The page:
Sometimes the news can be, well, not so inspiring. When headlines get you down, it’s important to remember that positive things are still happening all around us. Here are five hopeful and encouraging stories to pay attention to this week:
A Win 30 Years in the Making
For the first time in more than 30 years, an American woman has won the Boston Marathon. Desiree Linden, who is also a two-time Olympic medalist, braved the rain and the wind to win the 122nd Boston Marathon. She finished the 26.2 miles with a time of 2 hours, 39 minutes, and 54 seconds. Not only is Desi an impressive runner, she’s also an impressive teammate. When fellow American Shalane Flanagan, the favorite to win and the winner of the New York city Marathon, took a break only 45 minutes into the race, Desi waited for her so they could run together. Read more.
Public Typewriter Turns into Public Diary
When Michael Gustafson put a typewriter in the basement of his Michigan bookstore, he wasn’t sure what to expect. But something amazing happened. Customers started to leave anonymous notes on the typewriter. The notes ranged from confessions to love notes to poetry, and so much more. Every night, the notes are collected and stored because Gustafson can’t bear to throw any of them away. He even complied some of them into a book called “Notes from a Public Typewriter.” It’s become a community diary of sorts that everyone will keep adding to in the years to come. Read more.
Learn the Secret to Happiness in Six Weeks
Apparently, you can teach happiness. Yale University figured it out, and now its offering the course to everyone online for free. When more than 1,000 students signed up for the Yale psychology course Psychology and the Good Life, the school and Professor Laurie Santos decided to put it online via Coursera. It’s a six-week lesson in practicing happiness and learning about common misconceptions so that you can live your best life. Read more.
A Special Date Makes Prom a Night to Remember
Don Jones, defensive back for the San Francisco 49ers, made 18- year-old Lindsey Preston’s prom a night to remember when he returned to his hometown in Alabama to escort her to the big dance. Jones’ mother taught Preston in elementary school so the two families go way back. And the night was special for more than just Preston, who has Down syndrome. Jones made all of the students feel special by making sure to dance with everyone. This was one prom I don’t think that anyone will forget. Read more.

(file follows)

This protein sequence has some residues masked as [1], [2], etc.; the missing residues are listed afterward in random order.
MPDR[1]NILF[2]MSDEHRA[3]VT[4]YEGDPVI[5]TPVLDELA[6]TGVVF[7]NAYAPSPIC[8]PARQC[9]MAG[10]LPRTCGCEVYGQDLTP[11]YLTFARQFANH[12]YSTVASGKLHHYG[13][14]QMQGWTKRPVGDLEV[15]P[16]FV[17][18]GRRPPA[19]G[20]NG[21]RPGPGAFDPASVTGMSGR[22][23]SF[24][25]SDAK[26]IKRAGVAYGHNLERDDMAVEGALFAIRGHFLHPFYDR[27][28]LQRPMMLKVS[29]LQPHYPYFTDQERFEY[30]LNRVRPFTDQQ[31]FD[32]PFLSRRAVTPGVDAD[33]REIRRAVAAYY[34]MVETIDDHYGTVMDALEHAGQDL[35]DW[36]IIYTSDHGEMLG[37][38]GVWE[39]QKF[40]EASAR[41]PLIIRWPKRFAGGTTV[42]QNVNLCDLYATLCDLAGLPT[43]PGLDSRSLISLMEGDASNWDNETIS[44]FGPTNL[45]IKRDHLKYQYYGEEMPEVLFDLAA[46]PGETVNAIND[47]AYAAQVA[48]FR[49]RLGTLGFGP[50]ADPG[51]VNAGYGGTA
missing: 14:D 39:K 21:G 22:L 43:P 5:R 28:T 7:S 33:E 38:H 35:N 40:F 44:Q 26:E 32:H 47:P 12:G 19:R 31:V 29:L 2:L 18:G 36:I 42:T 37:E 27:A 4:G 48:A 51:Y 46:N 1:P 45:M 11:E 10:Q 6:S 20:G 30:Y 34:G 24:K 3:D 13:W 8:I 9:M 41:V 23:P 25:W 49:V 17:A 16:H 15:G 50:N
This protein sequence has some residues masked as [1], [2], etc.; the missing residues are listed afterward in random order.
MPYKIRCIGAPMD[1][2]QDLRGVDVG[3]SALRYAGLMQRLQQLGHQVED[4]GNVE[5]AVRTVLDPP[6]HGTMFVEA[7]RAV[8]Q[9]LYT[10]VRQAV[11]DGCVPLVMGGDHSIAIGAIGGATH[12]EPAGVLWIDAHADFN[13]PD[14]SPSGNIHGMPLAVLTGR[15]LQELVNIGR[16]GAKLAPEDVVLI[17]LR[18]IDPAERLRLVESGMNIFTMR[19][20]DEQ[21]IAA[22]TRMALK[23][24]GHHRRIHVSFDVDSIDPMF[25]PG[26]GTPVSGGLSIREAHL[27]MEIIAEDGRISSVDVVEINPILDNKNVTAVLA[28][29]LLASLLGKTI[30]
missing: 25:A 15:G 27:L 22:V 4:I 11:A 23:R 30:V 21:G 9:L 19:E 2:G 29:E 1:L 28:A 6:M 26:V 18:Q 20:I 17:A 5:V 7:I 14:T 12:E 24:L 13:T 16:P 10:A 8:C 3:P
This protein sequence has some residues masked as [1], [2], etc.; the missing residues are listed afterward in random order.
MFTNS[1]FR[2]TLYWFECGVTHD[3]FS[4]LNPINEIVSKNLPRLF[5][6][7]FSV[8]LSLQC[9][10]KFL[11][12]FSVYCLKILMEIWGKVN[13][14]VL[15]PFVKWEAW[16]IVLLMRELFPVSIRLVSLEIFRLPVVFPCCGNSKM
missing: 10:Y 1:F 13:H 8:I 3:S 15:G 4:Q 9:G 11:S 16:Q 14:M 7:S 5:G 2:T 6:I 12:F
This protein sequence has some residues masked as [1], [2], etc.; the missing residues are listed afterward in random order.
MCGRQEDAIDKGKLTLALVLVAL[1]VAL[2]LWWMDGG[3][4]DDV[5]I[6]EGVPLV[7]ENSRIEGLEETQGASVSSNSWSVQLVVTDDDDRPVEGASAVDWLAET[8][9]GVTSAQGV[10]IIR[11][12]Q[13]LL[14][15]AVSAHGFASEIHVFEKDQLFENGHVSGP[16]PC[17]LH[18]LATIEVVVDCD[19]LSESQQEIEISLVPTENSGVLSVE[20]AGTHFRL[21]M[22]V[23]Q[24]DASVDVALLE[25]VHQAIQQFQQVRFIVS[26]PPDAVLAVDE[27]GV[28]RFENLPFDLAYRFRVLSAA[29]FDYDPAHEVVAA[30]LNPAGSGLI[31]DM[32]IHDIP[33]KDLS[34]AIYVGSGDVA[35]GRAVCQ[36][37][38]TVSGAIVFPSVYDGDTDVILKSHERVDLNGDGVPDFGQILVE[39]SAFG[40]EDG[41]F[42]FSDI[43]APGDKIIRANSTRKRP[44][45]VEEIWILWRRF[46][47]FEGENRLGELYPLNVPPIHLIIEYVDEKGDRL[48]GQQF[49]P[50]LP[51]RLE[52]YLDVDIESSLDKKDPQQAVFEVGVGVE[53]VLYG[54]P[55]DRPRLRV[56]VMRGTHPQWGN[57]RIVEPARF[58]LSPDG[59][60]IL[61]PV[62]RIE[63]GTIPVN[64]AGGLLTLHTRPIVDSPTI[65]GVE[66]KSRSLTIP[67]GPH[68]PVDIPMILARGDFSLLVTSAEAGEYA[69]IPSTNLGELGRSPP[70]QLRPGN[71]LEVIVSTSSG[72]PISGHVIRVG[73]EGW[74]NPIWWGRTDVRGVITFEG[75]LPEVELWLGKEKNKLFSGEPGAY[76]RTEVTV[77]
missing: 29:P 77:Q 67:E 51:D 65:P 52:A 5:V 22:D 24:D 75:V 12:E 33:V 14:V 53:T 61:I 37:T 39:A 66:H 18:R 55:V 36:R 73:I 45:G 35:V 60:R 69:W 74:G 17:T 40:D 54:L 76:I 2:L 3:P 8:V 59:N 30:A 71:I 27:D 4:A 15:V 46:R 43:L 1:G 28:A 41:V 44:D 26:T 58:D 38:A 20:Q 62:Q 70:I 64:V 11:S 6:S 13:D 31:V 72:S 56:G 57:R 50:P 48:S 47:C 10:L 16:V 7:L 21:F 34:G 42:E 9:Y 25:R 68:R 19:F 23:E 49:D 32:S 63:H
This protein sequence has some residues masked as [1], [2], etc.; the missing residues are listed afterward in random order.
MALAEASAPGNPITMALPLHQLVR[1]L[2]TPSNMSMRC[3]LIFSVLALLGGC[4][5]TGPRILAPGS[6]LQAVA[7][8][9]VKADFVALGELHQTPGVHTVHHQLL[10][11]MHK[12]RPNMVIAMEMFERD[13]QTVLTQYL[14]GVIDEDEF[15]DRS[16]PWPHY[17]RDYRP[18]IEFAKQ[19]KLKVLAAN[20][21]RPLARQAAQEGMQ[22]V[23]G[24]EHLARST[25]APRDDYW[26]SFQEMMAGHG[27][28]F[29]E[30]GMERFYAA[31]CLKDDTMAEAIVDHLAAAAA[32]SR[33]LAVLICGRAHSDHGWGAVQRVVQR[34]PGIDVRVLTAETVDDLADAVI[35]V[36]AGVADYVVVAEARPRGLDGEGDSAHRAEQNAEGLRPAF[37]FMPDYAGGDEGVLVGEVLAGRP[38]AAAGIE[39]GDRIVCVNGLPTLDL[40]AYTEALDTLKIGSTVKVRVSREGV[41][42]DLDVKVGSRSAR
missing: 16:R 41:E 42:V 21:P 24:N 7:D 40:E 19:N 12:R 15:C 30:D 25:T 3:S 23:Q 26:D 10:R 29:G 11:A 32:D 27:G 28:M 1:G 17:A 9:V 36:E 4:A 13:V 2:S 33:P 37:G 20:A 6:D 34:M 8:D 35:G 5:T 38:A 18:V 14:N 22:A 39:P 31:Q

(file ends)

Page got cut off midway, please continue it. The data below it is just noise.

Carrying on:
A Sweet Business for Veterans
The transition back to civilian life for veterans is a difficult process, and this D.C. bakery is looking to help. Dog Tag Bakery, located in the Georgetown neighborhood of D.C., isn’t just a bakery, it’s a business school for wounded veterans with the goal of helping aid their transition into the civilian workforce. CEO Meghan Oglivie said Dog Tag’s mission is about more than giving veterans skills, it’s about helping them “find purpose again.” Dog Tag Fellows, as the veterans are called, not only work the front of the bakery serving coffee and pastries, they also take courses in accounting and marketing to learn more about running a small business. At end of the six-month fellowship, the fellows receive a certificate in business administration from Georgetown University’s School of Continuing Studies. Read more.